For 13 years, Robert “Toby” Lane has helped shape Williamsburg.
From paint colors, to design of businesses’ signs, to types of siding and windows, Lane and the six other members of the Architectural Review Board are tasked with reviewing more than a hundred building applications each year.
It’s a job that involves striking a balance between preserving Williamsburg’s historic and colonial character, while also embracing change, Lane said.
“I ride around town and see buildings or a home, and I know how they started out,” Lane said.
This year, Lane and another member’s final terms are coming to a close — meaning City Council is looking for two residents to fill empty seats on the board.
“I’d love to stay on, to be honest,” said Lane, who has exceeded the 12-year, three-term limit on the ARB by one year because he was first appointed to complete the last year of a former member’s term.
Twice each month, the ARB meets to review the outside visual elements of certain proposals in the city, including signage, exterior materials and colors and other modifications.
The proposals can include new construction as well as modifications to existing buildings, city Principal Planner Erin Burke said.
An application can go through the Planning Commission and ARB at the same time, although usually the ARB will review a project first, Burke said.
The ARB does not review all applications for design in the city.
The board primarily focuses on proposals in architectural preservation districts 1, 2, and 3, as well as the Corridor Protection District which includes the major arteries into the city.
Design regulations are the most stringent in Architectural Preservation District 1, which includes Colonial Williamsburg and the Historic Area.
Burke said Colonial Williamsburg often submits historical research with any proposals they make to the ARB.
When Colonial Williamsburg proposed rebuilding the front porch of the Raleigh Tavern, they provided research, site plans and more to show the porch was true to history, she added.
To ensure the regulations are met, the ARB is comprised of both interested residents and experts, Lane said, such as architects, engineers, history buffs, archaeologists and more.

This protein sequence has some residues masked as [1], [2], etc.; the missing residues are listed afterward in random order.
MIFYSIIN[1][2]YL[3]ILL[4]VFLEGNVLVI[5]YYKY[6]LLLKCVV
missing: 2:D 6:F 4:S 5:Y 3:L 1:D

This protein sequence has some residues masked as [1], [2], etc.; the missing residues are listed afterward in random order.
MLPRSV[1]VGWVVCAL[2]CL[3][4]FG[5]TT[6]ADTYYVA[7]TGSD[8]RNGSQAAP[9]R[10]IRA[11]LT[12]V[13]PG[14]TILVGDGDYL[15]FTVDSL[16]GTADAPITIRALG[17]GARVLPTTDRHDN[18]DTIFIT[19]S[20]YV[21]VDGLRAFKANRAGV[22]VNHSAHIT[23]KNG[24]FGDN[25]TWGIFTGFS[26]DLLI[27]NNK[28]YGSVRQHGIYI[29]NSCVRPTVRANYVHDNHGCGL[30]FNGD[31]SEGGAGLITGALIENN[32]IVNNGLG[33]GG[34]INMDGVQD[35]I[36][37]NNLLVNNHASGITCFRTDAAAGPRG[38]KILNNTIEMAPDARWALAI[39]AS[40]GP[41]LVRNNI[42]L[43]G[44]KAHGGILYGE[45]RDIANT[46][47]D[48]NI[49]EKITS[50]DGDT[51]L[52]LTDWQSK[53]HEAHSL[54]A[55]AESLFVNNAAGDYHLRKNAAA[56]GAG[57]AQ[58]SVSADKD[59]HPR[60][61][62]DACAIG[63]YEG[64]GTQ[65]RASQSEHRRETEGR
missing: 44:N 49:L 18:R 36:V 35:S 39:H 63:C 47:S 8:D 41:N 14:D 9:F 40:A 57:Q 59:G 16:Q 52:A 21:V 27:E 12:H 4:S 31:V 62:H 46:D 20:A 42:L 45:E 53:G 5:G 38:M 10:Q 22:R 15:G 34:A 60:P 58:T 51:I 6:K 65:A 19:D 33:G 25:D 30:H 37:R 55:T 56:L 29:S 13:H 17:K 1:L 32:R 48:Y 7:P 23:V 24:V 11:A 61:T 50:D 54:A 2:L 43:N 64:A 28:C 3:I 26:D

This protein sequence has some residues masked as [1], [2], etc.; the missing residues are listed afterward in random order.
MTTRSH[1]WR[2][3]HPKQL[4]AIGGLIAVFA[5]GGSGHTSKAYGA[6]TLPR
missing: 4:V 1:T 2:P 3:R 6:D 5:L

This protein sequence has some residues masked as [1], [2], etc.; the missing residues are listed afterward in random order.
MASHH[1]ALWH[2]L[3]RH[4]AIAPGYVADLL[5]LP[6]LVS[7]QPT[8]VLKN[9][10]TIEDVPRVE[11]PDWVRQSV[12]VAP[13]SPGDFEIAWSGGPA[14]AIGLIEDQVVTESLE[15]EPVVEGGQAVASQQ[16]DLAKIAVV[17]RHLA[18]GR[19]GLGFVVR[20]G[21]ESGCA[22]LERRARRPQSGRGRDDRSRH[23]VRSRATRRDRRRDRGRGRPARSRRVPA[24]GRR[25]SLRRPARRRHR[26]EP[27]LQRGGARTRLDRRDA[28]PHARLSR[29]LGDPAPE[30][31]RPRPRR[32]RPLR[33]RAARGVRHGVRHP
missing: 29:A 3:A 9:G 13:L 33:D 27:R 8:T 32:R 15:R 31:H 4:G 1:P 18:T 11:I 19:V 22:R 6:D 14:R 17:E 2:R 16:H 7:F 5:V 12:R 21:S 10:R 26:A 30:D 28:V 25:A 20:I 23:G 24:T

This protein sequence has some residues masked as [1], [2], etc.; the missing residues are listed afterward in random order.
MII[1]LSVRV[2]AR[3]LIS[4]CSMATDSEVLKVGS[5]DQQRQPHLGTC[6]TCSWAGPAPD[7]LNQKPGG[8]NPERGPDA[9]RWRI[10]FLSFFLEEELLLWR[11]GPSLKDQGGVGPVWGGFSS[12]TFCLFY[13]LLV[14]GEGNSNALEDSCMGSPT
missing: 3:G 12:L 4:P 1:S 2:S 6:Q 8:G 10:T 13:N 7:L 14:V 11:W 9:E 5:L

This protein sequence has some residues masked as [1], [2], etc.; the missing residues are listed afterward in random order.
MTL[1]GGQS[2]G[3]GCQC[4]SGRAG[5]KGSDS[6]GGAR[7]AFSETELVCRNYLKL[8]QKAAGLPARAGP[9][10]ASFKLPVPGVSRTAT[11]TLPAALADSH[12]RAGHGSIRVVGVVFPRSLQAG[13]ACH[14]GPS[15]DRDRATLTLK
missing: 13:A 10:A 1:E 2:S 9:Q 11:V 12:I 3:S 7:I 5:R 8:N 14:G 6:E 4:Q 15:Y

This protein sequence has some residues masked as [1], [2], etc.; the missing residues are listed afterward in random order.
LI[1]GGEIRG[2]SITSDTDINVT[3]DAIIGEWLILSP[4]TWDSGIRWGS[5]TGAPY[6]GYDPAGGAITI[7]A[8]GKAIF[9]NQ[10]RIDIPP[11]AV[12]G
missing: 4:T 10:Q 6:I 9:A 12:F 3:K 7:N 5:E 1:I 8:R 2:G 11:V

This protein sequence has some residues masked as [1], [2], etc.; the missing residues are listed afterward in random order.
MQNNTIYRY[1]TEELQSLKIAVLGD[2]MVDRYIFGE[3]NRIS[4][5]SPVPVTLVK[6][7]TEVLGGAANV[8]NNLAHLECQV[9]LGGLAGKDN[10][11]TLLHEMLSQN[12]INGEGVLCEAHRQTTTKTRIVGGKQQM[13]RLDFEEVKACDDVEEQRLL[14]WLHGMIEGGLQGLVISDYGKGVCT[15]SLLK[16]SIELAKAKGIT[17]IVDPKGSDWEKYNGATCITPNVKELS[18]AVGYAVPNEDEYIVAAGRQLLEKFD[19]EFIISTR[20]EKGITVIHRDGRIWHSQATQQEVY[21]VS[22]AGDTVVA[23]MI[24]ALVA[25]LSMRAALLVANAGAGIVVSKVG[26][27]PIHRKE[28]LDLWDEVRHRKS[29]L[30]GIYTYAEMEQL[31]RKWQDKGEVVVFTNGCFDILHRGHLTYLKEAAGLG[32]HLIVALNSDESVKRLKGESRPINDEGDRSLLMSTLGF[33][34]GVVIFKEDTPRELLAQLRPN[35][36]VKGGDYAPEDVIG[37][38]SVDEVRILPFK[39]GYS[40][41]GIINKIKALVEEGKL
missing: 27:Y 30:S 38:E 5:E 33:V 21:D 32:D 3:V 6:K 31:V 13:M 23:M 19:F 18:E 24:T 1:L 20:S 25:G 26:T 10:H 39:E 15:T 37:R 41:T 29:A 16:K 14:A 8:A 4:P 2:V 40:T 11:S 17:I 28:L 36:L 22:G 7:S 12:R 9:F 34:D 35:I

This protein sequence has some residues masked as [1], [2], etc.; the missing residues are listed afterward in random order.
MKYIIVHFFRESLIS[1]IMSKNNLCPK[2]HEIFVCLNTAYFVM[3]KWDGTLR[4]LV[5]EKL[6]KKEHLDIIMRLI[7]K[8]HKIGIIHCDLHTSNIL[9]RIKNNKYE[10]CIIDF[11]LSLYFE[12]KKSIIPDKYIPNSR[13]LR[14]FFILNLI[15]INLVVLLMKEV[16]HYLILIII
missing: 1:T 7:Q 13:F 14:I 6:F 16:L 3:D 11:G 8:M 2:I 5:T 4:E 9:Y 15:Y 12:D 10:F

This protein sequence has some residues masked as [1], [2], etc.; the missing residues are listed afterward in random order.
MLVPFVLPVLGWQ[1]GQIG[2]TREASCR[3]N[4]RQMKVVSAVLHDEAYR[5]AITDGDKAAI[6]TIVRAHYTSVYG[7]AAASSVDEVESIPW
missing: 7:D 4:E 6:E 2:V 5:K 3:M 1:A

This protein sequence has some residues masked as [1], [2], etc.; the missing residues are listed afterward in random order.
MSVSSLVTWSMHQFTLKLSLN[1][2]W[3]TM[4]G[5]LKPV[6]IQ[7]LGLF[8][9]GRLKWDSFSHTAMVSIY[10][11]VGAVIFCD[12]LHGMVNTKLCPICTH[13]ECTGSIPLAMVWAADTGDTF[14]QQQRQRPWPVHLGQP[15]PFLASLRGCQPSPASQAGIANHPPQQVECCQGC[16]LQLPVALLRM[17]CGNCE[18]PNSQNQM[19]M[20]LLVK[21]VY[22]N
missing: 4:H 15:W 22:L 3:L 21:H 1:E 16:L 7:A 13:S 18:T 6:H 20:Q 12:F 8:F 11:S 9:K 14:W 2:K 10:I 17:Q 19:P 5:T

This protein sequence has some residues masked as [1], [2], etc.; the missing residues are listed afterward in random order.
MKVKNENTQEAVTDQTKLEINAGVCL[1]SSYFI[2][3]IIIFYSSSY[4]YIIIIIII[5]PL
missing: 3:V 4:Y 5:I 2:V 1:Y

Lane is a retired engineer who previously worked in James City County doing building code permits.
Many projects require the ARB to strike a balance between colonial history and architecture and new-build projects.
“You really want a new building to look like a new building,” Lane said. “But you also want them to fit in — you don’t want to build eyesores.”
Midtown Row is a good example of striking the balance.
Accent colors on the Midtown Row buildings were a subject of debate for multiple meetings.
Blue and red accent colors proposed by developer Broad Street were not an issue, but the ARB worked to find a compromise for a proposed two-foot-wide horizontal yellow stripe stretching from the new Marshalls to Sal’s By Victor.
The ARB eventually landed on a 10-inch-wide yellow stripe instead, Lane said.
“It’s much less of a visual impact,” Lane said. “It gives a little appeal. Personally, I think those buildings are really going to look nice.”
The City of Williamsburg is currently accepting applications for two seats on the ARB.
While architects and other professionals sit on the board, residents with an interest in city design and regulations are also encouraged to apply, Lane said.
“It’s nice to have the expertise, sure, but a lot of the time, a person who has a commitment to the city who wants to make it a better place to live is perfectly qualified,” he added.
City Council will review applications and appoint members to the board.
Interested in serving on the ARB? City residents can view the ARB application online.